Israelis marrying, having children later in life

The population in Israel is considered a young population compared to other Western countries.

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September 22, 2014 23:29
4 minute read.
Orthodox family

An Orthodox family in Jerusalem’s Sacher Park. (photo credit: MARC ISRAEL SELLEM/THE JERUSALEM POST)

 
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The population is aging, marrying and having children later in life, and moving away from the big cities. And there are 8,252,500 of them, according to a Central Bureau of Statistics report released on Monday.

There are 6.186 million Jewish citizens – 75 percent of the population – and the Arab-Israeli population stands at 1.709 million, or 20.7% of the country’s inhabitants. In most cases the report did not break the figures for Arabs into Muslim and Christian categories.

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The additional 4.3%, approximately 356,500 people, are non-Arab Christians or people of other religions, as well as those with no religious affiliation categorized as “other.”

On Sunday, the Interior Ministry’s Population and Immigration Authority released higher figures, which were for people registered with the ministry and included permanent and temporary residents in addition to citizens.

The population grew in 2013 by 1.9%, as the Jewish sector grew by 1.7%, the Arab sector by 2.2%, and the “other” group increased by 2.7%, according to the CBS.

The population in Israel is young compared to other Western countries. In 2013, 28.2% of the population was under the age of 14, while 10.6% of the population was aged 65 or older.

Still, the aging trend continued in 2013, when the median age stood at 29.6, compared to 27.6 in 2000. The report further indicated that the median age for men in 2013 was 28.6 while the median age for women was 30.7.

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The average life expectancy increased in 2013 to 80.3 for men, compared to 79.9 in 2011, and to 83.9 for women, compared to 83.6 two years earlier.

There are 982 men for every 1,000 women living in Israel.

Jewish men and women are marrying at a later age. In 2012, 63.3% of men and 45.8% of women aged 25-29 were single, compared to 54% of men and 33.3% of women who were single in 2000.

In contrast, among Muslim Israelis, in 2012, 45.5% of men and 18.8% of women aged 25-29 were single, compared to 35.7% of men and 23.2% of women in 2000.

At the end of 2013, approximately three-quarters of the Jews in Israel were Sabras – born in the country – and more than half were at least second- generation natives.

These figures indicate a drastic increase since the foundation of the state in 1948, when there were 806,000 Israelis, of whom 35% were native-born.

The report also indicated that some 34.8% of Israelis are of European- American origin, while 14% are from Africa and 10.7% are from Asia.

Some 40% of the total population, and roughly half of the Jewish population, live in the central region, while nearly 60% of Arab Israelis lives in the North.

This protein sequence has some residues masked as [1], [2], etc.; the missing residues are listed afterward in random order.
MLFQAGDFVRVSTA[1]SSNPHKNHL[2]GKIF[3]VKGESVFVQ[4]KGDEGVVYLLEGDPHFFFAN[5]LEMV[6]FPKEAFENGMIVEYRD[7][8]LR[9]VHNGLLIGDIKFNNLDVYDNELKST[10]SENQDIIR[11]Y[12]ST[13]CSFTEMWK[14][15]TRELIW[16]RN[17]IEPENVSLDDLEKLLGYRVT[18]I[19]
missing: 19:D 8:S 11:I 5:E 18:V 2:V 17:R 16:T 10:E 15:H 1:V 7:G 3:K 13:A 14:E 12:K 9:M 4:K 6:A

In 2013, the population in the Jerusalem District grew by some 2.1%, to comprise 12.4% of the total, 11% of whom are Jewish and 18.9% Arab.

However the highest growth rate recorded was in Judea and Samaria, at some 4.4%. The population of the Tel Aviv metropolitan area grew by only 1% to comprise 16.4% of the total population.

Israelis are moving away from the big cities, those with more than 200,000 residents. Other than Petah Tikva, all these cities saw many of their residents leave. Jerusalem had 7,400 residents move away, Tel Aviv saw 1,900 residents leave, and Haifa had 1,300 residents move away.

Migration to rural areas, on the other hand, was positive, seeing an increase of some 6,800 residents.

In 2013, the city with over 200,000 residents with the highest growth rate was the aforementioned Petah Tikva, with an increase of 2.5% in residents, followed by Jerusalem at 1.8%, Rishon Lezion with a growth rate of 1.1%, and Tel Aviv with 1%. In contrast, rural communities grew by some 3%.

The nation’s population density steadily increased to reach 359.4 people per square kilometer in 2013, not including Judea and Samaria. In 2000, this figure stood at 288 individuals per sq.km.

Of the cities with more than 200,000 residents, the densest was Tel Aviv with 8,087 people per km. followed by Jerusalem with 6,643 people per kilometer. Other dense cities included Bnei Brak with 23,426 residents per sq.km. followed by Givatayim with 17,376 per sq.km., Bat Yam with 15,697 per sq.km. and Modi’in Illit with 12,309 per sq.km.

In 2012, 50,474 couples were married, of whom 75% were Jews and 21% were Muslim. In contrast, 13,685 couples divorced during the year; 81% were Jews and 13% were Muslim.

In 2013, 171,444 children were born – 0.3% more than in 2012. Of these children, 74% were born to Jewish mothers while 23% were born to Arab mothers.

The average age of a woman having her first child rose from 25.1 years old in 1994 to 27.5 years old in 2013. Furthermore, in 2013 the average woman in Israel had 3.03 children, compared to 3.05 children in 2012 and 3.8 children in the first half of the 1970s.

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